One thing I find potentially appealing about this defence is that it can be reached via 2...g6 (besides 2...Nc6), although a bit of extra work is needed for purely Hyper-Accelerated lines (the most arguably tactical of which can be avoided by Black early on, e.g. if 3.d4 play 3...exd4 rather than 3...Bg7 allowing 4.dxc5, while 3.c4 can lead to a Maroczy Bind). One little point is that c3-Sicilian players sometimes play 2.Nf3 to see if Black will play 2...Nc6 (or 2...e6) before White then plays 3.c3, when Black has lost some options vs. the c3-Sicilian (compared to if 2.c3 at once), which makes having a 2...d6 Open Sicilian nice to have. Unfortunately I'm thinking the Classical Sicilian may be at the least always heavy on the need-to-know theory, and I currently play the Dragon, which really should go if one insists on not playing rather 'fishy' minor lines of that defence, which are necessary to try to play a low-maintenance repertoire with it. Luckily 2...g6 also 'solves' the c3-Sicilian-player 'issue' (2...Nf6, by contrast, isn't all that recommendable, especially at higher levels, for example). Note if 2.c3 g6 White can delay and/or omit playing Nf3 by (profitably) playing 3.d4, according to established opening theory (e.g. see ECO, 4th edition). Besides all that, note also that a couple of other anti-Sicilians (the Rossolimo [2.Nf3 Nc6 3.Bb5] and 3.b3) can be avoided/discouraged after 2.Nf3 by 2...g6.
    Last edited by Kevin Pacey; 07-02-2019 at 08:02 PM. Reason: Adding content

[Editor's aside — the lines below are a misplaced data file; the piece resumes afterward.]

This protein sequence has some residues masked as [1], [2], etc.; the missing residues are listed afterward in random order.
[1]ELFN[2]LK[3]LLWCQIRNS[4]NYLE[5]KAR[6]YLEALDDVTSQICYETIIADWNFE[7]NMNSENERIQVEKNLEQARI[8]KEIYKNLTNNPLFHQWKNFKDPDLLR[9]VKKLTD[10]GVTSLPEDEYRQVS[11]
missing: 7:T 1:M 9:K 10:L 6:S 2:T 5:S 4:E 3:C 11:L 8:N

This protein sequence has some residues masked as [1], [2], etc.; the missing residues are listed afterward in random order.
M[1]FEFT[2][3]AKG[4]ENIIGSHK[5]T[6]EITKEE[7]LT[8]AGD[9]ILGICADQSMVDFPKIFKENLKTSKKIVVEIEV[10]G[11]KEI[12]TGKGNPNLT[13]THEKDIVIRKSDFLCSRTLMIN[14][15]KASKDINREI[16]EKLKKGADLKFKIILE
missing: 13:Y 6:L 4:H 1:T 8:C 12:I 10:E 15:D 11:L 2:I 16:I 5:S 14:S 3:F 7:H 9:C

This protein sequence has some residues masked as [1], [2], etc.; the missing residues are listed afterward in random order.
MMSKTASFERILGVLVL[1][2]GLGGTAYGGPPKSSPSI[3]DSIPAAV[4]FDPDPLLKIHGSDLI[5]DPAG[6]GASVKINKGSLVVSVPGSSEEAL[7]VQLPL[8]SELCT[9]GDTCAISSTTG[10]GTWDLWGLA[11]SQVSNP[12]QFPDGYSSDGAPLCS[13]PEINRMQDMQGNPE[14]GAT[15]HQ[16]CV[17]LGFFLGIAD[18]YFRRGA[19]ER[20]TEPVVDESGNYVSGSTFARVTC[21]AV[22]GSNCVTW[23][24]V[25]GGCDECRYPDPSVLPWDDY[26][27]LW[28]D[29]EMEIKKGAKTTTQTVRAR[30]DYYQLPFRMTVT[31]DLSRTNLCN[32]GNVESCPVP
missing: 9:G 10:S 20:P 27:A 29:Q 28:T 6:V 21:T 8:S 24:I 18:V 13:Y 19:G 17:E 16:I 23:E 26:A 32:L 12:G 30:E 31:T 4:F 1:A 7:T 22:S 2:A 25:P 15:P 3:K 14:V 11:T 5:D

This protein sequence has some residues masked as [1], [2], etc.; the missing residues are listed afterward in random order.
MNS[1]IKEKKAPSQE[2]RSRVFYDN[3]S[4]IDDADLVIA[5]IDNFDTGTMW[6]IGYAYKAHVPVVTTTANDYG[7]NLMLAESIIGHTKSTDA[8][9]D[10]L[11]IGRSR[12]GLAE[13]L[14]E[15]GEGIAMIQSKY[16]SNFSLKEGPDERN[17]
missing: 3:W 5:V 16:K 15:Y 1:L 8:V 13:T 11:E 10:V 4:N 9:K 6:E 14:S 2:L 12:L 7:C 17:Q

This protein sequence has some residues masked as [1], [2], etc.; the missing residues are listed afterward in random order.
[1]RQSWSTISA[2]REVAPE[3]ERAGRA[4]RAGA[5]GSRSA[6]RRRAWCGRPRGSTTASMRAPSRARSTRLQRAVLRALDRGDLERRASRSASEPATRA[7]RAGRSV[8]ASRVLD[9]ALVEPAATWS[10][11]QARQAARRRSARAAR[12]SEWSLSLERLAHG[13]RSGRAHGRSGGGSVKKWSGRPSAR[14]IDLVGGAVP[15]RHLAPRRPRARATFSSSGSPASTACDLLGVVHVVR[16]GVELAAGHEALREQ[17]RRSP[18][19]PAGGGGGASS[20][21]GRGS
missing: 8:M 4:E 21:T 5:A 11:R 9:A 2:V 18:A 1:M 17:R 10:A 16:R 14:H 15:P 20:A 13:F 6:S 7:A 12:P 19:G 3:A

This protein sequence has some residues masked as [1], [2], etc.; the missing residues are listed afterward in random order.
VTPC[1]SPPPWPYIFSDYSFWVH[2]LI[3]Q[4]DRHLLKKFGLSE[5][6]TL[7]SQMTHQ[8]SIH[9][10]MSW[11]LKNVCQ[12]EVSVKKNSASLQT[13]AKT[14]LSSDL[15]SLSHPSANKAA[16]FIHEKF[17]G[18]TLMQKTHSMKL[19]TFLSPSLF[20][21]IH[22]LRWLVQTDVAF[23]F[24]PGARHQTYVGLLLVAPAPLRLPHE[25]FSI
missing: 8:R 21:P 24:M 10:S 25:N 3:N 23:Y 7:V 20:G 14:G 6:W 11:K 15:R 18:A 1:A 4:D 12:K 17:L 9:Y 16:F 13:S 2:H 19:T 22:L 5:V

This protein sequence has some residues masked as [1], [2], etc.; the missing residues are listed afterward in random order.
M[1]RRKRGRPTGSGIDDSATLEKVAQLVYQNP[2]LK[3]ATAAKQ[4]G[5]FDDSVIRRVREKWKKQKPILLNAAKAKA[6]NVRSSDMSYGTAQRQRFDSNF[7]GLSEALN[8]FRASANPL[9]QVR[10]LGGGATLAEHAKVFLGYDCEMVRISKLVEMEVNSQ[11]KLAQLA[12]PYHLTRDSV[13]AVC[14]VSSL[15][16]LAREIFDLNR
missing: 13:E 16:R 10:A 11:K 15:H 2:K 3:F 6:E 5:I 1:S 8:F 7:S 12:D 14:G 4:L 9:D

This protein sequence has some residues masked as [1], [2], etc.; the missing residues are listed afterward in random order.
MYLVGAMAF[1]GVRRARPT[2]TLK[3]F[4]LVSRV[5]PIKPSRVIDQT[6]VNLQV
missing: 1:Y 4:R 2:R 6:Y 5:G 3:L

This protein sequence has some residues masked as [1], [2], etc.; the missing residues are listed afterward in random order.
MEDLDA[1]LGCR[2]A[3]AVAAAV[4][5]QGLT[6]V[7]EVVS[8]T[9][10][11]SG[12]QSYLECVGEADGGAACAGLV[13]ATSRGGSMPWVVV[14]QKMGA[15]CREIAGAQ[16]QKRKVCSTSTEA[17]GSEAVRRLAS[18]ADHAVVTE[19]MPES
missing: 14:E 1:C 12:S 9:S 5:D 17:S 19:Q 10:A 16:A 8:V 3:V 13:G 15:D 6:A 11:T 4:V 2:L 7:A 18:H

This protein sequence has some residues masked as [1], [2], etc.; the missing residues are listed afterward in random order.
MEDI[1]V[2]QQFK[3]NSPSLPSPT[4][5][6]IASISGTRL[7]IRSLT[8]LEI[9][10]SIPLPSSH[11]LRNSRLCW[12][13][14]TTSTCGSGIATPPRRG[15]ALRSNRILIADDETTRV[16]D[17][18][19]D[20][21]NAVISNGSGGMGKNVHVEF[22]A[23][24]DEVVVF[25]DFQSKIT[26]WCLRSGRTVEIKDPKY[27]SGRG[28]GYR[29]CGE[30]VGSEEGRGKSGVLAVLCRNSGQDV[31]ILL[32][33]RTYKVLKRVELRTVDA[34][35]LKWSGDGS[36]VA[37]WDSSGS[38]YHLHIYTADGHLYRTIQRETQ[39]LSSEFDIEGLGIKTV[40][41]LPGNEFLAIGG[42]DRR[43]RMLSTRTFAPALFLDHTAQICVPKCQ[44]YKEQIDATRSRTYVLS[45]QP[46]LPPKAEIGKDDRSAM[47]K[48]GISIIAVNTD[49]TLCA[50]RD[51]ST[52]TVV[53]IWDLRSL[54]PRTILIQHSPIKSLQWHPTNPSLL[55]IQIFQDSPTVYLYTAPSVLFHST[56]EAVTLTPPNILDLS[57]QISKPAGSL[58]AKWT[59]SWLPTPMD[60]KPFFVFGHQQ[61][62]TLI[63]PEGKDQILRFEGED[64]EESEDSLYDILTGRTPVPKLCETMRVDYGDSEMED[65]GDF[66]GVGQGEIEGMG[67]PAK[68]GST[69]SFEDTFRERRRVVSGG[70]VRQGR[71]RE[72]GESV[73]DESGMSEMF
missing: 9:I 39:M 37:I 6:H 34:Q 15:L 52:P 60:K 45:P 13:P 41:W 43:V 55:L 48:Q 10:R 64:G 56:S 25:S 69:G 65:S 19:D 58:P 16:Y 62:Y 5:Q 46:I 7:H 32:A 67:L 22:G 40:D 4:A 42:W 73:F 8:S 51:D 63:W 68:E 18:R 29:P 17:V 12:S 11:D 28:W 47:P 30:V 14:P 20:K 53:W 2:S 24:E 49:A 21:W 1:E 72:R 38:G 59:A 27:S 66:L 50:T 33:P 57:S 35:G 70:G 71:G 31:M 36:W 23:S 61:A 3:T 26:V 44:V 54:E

There are more things in heaven and earth, Horatio, than are dreamt of in your philosophy.
    Hamlet (1.5.167-8), Hamlet to Horatio.

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    My latest thoughts on getting an [extra] low maintenance Open Sicilian as Black, with the use of 2...g6 (or 2...d6)... the Maroczy Bind keeps grossing me out, at least if I wish to play for a win at all costs with Black using the Accelerated Dragon without (in theory) risking ending up at a significant disadvantage [edit2: at least in terms of common elite player human evaluations, as opposed to the interesting numerical evaluations provided by CA16's engine]. However, Bent Larsen's invention 1.e4 c5 2.Nf3 d6 3.d4 cxd4 4.Nxd4 Nf6 5.Nc3 Nbd7!? seems pretty cool to me so far, in looking with CA16. Black does need to be willing to play some Scheveningen- and Dragondorf-like positions. Experts vs. the Sicilian (2004) treat 6.g4 as the way to play for an edge with White, for example, but 6...h6 (best) doesn't seem so bad. I draw the line at using Kupreichik's 5...Bd7!? though, e.g. 6.Bc4 might lead to possibly pleasant Sozin-like positions for White, or 6.f3 just might eventually lead to any mainline of the Yugoslav Dragon, in case of ...g6 by Black.

    [edit: A potential drawback of 5...Nbd7!?, as far as having a low maintenance opening is concerned, is that after 6.Be3 a6 (best) 7.f3 e6 8.Qd2 b5, a major (though okay for Black) line of the Scheveningen, English Attack variation is reached. However, CA16 considers 7...Qc7 as not too poor a way to deviate for Black, fwiw.]
    Last edited by Kevin Pacey; 07-02-2019 at 07:54 PM. Reason: Adding content
    There are more things in heaven and earth, Horatio, than are dreamt of in your philosophy.
    Hamlet (1.5.167-8), Hamlet to Horatio.